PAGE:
In spite of the recent rain and temperatures, yard sales flourish. “One man’s trash is another one’s treasure,” is a prime definition of the yard sales held each spring. On any given weekend from about May to August, signs will appear all over town for yard sales or garage sales.
These sales offer people a prerogative to make a little extra cash as well as clean out their garages or attics. For people on a fixed income, yard sales offer an opportunity for added cash flow. If you are looking for a hard to find item, when you spot a yard sale sign, pull over, you just might find it at a bargain price.
My sister-in-law always brags of the great savings she finds at area sales, so I spent last Saturday going from garage sale to yard sales. From that I decided on two important factors of yard/garage sales: one is to wear comfortable shoes and two is to be prepared to see people’s useless items. A yard sale could be defined: I purchase things they no longer want, go home, and put them in my garage with things I thought I needed.
She tells me, “You will always find a little something.” She mentions that more than one housing addition has community yard sales. You simply park your car at one end of the development and only return when your packages wear you down.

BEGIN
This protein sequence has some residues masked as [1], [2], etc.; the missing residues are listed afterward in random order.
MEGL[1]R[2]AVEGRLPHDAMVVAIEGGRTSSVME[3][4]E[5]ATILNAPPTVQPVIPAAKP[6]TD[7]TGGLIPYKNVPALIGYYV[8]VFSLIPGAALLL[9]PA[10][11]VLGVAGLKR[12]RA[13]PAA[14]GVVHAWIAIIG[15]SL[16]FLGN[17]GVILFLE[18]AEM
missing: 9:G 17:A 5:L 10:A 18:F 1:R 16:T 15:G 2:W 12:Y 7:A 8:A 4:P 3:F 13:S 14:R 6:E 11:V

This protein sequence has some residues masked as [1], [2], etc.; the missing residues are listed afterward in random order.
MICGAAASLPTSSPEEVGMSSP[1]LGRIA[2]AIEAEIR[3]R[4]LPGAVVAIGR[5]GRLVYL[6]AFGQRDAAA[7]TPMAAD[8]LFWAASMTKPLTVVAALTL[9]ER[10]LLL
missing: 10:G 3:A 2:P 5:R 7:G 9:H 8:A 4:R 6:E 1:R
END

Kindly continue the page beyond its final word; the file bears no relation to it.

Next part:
Don’t be surprised to see crafts, lamps, tools, boats, lawn mowers, even refrigerators in the yard. Bicycles, microwaves, high chairs, pots and pans, a fire place, even a Christmas tree, all going for a cheap price in the front yard.
With the wide variety of clothes, toys, furniture, and dishes offered for sale, you might stumble upon just the thing you’ve been looking for. Sometimes you find something you didn’t even know you wanted until you spotted it in a front yard of a house with a sign “Yard Sale.”
I found a bowling pin for less than a dollar that my nephew can use as a door stop in his room. After a year he will tire of it and then it will be time to have a garage sale of my own and recover my money. Who wants to buy a bowling pin next spring?